- After seven years (and a few days), Tim Höttges outlasts predecessors.
- He is also the highest paid telco CEO in Europe.
- Sprint merger bonus puts his FY20 takings close to €7m.
Tim Höttges has reason to be cheerful. He just became the longest serving Chief Executive (CEO) in Deutsche Telekom’s history after more than seven years in the role. He is also ostensibly the highest paid telecoms operator CEO in Europe.
As of 6 March 2021, just a few days more than seven years (2,621 days to be exact), Höttges surpassed the tenures of his recent predecessors René Obermann (who was CEO from November 2006 to December 2013); Kai‑Uwe Ricke (November 2002–November 2006); and Ron Sommer (May 1995‑July 2002).
Höttges became CEO in January 2014, after holding the position of Chief Financial Officer for five years.
Another notable distinction is that he receives the highest annual compensation out of his CEO peers among Europe’s biggest telecoms operators, where figures are publicly available. According to DT’s latest Annual Report, Höttges earned a total of €6.97m in the year to 31 December 2020 (FY20), of which €5.4m was based on performance, including a one-time bonus of €600,000 for “extraordinary performance” related to the completion of T‑Mobile US and Sprint mega-merger, which was finalised in April 2020.
The next highest paid telco exec in Europe is Telefónica’s Executive Chairman Jose-Maria Álvarez-Pallete, whose total remuneration for FY20 was €5.04m. Vodafone CEO Nick Read earned £3.71m (€4.15m) for the Group’s latest reported twelve-month period (the year ended 30 March 2020/FY19–20) and BT Group CEO Philip Jansen earned £3.25m (€3.64m) for FY19–20. The latest publicly available figures for Orange Chairman and CEO Stéphane Richard shows his compensation for 2019 was €1.61m.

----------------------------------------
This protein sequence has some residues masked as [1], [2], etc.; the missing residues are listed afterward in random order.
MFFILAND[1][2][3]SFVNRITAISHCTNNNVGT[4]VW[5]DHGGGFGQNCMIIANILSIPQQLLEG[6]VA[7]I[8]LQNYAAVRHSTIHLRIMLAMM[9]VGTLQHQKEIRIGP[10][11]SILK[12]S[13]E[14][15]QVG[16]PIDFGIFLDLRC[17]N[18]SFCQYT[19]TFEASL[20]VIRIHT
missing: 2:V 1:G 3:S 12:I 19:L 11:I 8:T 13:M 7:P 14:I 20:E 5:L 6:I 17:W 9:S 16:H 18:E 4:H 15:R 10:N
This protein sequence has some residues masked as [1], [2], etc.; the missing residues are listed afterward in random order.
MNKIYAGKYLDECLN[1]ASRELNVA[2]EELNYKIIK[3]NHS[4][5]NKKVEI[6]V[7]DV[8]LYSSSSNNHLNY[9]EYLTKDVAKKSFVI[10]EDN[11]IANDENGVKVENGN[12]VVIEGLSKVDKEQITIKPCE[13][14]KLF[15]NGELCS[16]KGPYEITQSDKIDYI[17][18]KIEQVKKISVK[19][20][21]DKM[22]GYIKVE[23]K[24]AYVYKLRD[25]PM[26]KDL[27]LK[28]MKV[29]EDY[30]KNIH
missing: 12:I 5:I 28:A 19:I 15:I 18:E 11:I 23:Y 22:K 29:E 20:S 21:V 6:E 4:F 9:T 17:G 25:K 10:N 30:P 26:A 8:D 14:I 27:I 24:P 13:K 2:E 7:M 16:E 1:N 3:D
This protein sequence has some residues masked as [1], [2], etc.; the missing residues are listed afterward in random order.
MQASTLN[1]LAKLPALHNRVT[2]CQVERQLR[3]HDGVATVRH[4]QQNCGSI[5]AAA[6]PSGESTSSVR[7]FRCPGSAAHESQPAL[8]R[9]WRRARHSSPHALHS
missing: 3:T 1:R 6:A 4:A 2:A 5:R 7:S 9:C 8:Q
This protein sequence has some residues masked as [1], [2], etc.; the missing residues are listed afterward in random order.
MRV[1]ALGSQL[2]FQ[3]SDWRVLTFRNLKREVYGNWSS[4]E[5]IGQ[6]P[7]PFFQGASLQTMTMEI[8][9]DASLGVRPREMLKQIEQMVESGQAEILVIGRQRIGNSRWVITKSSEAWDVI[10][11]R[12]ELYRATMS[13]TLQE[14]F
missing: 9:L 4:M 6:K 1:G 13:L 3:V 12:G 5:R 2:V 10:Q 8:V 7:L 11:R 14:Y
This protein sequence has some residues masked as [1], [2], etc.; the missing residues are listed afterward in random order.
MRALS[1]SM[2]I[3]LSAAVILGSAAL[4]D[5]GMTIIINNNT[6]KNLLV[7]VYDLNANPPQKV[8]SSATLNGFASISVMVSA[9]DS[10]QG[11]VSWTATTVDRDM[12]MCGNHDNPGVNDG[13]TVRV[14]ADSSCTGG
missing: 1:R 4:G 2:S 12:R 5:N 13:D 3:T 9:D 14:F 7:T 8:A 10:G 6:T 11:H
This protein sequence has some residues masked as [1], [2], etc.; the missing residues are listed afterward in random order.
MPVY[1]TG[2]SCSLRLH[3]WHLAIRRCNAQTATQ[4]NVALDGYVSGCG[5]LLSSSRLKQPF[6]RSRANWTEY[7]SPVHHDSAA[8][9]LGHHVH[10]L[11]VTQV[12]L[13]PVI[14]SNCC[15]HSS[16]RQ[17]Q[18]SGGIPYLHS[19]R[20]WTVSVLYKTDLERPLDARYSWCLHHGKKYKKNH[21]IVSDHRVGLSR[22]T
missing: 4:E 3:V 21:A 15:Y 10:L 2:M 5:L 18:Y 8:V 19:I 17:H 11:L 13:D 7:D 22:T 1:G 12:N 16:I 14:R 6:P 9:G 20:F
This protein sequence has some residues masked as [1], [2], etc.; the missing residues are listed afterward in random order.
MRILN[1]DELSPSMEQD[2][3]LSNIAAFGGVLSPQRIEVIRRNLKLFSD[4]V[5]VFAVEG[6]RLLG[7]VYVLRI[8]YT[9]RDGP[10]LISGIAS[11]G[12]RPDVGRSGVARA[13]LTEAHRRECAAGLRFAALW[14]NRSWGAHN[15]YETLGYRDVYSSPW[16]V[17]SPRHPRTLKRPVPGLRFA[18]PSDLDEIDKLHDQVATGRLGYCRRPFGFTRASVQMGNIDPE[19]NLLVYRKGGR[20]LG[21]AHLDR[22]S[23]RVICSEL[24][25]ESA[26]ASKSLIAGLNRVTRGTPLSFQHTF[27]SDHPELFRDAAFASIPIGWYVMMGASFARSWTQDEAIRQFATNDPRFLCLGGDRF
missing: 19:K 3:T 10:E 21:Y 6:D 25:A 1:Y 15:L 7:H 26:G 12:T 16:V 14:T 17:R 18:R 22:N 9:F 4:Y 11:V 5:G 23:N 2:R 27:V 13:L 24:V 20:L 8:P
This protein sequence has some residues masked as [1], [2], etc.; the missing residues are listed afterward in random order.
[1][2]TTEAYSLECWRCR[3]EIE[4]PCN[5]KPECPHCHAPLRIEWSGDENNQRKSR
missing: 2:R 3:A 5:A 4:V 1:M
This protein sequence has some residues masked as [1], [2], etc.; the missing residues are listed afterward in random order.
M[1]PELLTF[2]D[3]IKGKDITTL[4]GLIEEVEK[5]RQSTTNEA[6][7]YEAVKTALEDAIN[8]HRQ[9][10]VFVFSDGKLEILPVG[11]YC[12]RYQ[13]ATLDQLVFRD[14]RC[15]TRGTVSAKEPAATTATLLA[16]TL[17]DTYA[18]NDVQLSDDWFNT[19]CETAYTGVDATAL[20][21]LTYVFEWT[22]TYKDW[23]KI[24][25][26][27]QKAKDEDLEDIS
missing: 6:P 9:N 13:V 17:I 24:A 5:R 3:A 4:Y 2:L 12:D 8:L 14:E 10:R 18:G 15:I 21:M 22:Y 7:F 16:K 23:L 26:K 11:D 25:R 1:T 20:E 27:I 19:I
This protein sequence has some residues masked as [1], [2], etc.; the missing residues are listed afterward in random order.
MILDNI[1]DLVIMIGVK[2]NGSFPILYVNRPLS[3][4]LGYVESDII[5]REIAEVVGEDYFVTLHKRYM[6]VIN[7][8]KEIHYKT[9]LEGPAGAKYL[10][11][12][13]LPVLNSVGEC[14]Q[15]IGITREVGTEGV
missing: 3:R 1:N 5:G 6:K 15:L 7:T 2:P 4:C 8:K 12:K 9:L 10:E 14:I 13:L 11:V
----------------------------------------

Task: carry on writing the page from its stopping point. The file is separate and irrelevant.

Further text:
In Höttges’ first year as CEO, his total compensation was €3.52m, according to the company’s FY14 Annual Report.
A snapshot of financial performance over the last seven years shows how the operator has grown during the Höttges era, largely because of organic and inorganic expansion in the USA. In FY14, DT reported revenue of €62.7bn and adjusted EBITDA of €17.6bn. Fast forward to FY20, DT reported revenue of €101bn and adjusted EBITDA of €40.4bn.
Responding to a LinkedIn post by Philipp Schindera, Senior VP for Corporate Communications at DT, who announced that Höttges was now the company’s longest serving CEO, Höttges wrote “and who would have thought that? Me last”.
“ I’ve been at Deutsche Telekom for 20 years, 15 years on the Board of Management and now seven years as CEO. It’s almost unreal when I think that I didn’t originally want to stay at Deutsche Telekom that long. And my reaction to the suggestion of becoming CEO was initially rather muted… :-) But once Magenta, always Magenta. It never gets boring and there are always new construction sites. Many of which we open ourselves ;-) Thank you, Philipp, and everyone with whom I have worked so well over the many years. ”